Volkswagen of America will become Voltswagen (emphasis added) from America in April, according to a press release briefly available on the automaker’s website. The company has already deleted this document.
Given the timing, the obvious initial reaction was that it would be an April Fool’s joke by the automaker to promote its electric vehicles. However, an “unnamed person familiar with the company’s plans” told Automotive News it wasn’t just a joke.
An anonymous insider told USA Today the change will be permanent.
Motor1.com has contacted VW for more details, but the company has provided no comment.
Despite these anonymous statements, there is good reason to doubt that Volkswagen will change its name to Voltswagen for an extended period. First, searches by the US Patent and Trademark Office and the World Intellectual Property Organization do not show any live trademarks for “Voltswagen”.
Plus, brand changes are costly. Every reference to the company must change, whether it’s online or in one of the many documents dealers use to sell a vehicle. Is all this effort changing a letter in a name?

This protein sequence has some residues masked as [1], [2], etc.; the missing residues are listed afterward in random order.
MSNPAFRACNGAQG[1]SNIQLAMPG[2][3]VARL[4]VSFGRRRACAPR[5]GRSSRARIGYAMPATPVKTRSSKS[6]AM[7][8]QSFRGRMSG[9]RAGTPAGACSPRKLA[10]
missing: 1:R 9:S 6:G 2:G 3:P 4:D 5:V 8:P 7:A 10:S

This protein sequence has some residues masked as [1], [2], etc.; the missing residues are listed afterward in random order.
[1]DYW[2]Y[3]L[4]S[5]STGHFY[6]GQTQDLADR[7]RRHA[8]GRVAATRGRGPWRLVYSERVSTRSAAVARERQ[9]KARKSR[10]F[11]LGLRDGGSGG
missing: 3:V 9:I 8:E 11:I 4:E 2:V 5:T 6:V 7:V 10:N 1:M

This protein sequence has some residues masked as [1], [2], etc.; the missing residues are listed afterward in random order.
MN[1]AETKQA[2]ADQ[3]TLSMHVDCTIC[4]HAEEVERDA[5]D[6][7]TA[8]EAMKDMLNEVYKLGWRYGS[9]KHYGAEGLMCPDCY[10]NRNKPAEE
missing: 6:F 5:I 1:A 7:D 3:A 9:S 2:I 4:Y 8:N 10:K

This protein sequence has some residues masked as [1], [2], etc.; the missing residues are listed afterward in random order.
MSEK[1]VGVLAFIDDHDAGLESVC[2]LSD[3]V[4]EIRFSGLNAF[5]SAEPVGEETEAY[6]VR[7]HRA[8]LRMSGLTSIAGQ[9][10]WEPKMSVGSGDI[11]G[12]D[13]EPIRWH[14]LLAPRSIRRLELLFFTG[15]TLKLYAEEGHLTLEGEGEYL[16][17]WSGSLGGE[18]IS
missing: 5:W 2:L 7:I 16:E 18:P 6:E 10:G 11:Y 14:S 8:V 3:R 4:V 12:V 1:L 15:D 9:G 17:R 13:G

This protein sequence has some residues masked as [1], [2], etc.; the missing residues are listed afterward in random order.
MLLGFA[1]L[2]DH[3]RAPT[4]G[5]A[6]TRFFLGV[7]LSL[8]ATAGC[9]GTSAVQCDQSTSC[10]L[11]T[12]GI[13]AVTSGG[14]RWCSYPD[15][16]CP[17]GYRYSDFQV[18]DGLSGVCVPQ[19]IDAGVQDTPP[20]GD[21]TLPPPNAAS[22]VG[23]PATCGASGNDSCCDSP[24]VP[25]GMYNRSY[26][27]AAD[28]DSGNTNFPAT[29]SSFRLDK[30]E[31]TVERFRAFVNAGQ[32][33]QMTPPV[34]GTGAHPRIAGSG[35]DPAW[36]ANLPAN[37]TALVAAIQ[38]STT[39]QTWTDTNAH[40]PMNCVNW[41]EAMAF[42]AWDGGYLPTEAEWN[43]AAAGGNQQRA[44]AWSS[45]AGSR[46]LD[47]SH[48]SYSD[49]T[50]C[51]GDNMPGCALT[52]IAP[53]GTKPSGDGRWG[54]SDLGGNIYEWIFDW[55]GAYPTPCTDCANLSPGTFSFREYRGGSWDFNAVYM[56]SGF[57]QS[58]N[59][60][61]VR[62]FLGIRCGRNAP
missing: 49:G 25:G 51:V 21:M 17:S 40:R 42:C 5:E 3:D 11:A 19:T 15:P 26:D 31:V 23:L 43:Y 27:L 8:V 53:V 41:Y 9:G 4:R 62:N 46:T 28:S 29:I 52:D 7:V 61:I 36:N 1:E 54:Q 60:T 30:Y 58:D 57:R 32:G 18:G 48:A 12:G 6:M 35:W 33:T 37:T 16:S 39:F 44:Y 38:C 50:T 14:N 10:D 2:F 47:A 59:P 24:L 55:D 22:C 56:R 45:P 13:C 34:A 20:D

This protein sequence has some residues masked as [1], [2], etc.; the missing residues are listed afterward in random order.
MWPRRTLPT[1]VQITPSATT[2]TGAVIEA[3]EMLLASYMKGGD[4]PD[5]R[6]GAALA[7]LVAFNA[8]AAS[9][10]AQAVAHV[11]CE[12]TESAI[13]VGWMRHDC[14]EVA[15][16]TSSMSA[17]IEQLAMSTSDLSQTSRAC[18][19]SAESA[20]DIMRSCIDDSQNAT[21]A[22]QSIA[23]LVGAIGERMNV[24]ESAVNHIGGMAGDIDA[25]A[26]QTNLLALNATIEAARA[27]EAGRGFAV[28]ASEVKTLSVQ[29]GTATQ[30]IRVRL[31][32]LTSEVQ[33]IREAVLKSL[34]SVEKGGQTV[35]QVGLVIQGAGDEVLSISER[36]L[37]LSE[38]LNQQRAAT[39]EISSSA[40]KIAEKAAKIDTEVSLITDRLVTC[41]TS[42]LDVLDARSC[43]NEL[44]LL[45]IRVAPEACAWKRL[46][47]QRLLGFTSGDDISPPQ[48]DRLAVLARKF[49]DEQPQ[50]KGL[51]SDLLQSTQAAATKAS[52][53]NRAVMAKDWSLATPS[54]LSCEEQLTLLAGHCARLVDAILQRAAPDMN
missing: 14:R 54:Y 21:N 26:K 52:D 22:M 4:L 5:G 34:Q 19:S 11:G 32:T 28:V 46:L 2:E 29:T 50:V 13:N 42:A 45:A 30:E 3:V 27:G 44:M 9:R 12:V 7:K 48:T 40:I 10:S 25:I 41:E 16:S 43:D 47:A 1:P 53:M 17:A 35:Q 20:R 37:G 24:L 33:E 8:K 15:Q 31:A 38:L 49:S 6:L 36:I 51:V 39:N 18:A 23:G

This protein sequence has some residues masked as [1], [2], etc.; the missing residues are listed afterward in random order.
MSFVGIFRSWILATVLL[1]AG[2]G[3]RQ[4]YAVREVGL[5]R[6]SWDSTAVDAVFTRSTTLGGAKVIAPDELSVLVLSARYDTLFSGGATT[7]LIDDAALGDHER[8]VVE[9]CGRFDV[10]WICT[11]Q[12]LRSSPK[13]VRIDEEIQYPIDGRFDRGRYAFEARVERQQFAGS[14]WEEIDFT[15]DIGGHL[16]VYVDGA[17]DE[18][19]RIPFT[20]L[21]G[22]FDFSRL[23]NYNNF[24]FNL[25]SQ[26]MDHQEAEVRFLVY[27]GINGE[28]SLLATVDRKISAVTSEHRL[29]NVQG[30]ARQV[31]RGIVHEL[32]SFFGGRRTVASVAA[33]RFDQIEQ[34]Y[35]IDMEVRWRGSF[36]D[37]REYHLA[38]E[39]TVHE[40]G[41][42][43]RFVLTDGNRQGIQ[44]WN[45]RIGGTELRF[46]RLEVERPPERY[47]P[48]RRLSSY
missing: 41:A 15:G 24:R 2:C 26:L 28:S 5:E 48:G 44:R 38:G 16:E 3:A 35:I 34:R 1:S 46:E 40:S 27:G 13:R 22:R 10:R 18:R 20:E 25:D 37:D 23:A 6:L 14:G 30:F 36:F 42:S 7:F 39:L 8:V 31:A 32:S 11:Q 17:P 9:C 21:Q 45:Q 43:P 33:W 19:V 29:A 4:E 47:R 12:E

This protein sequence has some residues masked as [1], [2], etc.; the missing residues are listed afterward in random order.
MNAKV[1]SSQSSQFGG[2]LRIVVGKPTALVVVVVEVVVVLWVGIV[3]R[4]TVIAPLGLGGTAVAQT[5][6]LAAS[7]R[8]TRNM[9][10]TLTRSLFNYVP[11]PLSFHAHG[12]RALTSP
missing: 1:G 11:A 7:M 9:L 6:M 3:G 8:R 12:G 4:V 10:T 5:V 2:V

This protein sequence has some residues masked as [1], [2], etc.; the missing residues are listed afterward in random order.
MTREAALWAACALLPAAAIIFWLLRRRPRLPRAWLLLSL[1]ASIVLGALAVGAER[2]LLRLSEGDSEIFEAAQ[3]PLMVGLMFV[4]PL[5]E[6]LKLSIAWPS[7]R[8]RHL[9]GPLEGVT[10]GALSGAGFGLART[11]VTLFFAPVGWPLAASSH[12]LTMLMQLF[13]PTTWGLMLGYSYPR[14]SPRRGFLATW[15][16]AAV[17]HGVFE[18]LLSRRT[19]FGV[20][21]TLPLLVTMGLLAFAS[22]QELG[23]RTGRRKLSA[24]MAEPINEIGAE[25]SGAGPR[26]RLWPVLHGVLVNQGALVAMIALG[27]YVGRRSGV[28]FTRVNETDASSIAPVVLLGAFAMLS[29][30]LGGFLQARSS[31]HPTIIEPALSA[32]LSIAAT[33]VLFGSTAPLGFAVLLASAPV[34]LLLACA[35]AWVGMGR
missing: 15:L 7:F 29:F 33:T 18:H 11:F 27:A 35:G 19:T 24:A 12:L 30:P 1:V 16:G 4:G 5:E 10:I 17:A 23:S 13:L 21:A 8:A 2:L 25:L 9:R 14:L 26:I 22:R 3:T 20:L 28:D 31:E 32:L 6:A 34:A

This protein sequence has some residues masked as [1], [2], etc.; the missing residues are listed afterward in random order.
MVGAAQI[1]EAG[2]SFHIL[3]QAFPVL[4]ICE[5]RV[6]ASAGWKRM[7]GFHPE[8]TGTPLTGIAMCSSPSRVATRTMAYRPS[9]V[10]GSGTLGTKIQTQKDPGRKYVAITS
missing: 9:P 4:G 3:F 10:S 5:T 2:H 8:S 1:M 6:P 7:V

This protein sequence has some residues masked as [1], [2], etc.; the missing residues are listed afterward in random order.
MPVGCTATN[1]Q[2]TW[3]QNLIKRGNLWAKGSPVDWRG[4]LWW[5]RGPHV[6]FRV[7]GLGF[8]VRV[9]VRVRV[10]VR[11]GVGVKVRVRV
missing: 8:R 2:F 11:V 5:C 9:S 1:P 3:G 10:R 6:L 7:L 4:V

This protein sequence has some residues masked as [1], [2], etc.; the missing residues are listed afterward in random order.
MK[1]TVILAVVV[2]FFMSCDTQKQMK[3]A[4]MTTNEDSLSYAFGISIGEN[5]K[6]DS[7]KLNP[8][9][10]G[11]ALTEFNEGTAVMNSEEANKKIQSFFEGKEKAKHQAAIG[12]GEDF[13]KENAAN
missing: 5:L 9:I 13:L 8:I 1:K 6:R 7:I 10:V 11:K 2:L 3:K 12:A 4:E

VW still sells many vehicles in the United States that do not offer any form of electrification. While there are plenty of EVs on the way, the only one currently available in America is the ID.4. In addition, VW CEO Ralf Brandstätter recently said the automaker “will still need combustion engines for a while” and indicated that the Golfs, Passat, T-Roc and Tiguan will form the core of the models. ICE. It seems a bit premature to rename Voltswagen when so many products are not electric vehicles.
One possibility about this upcoming announcement is that it could be a temporary change, rather than a lasting one. It is not without precedent either. In 2003, Wolfsburg, the city where VW is headquartered in Germany, briefly became Golfsburg to mark the launch of the fifth generation Golf.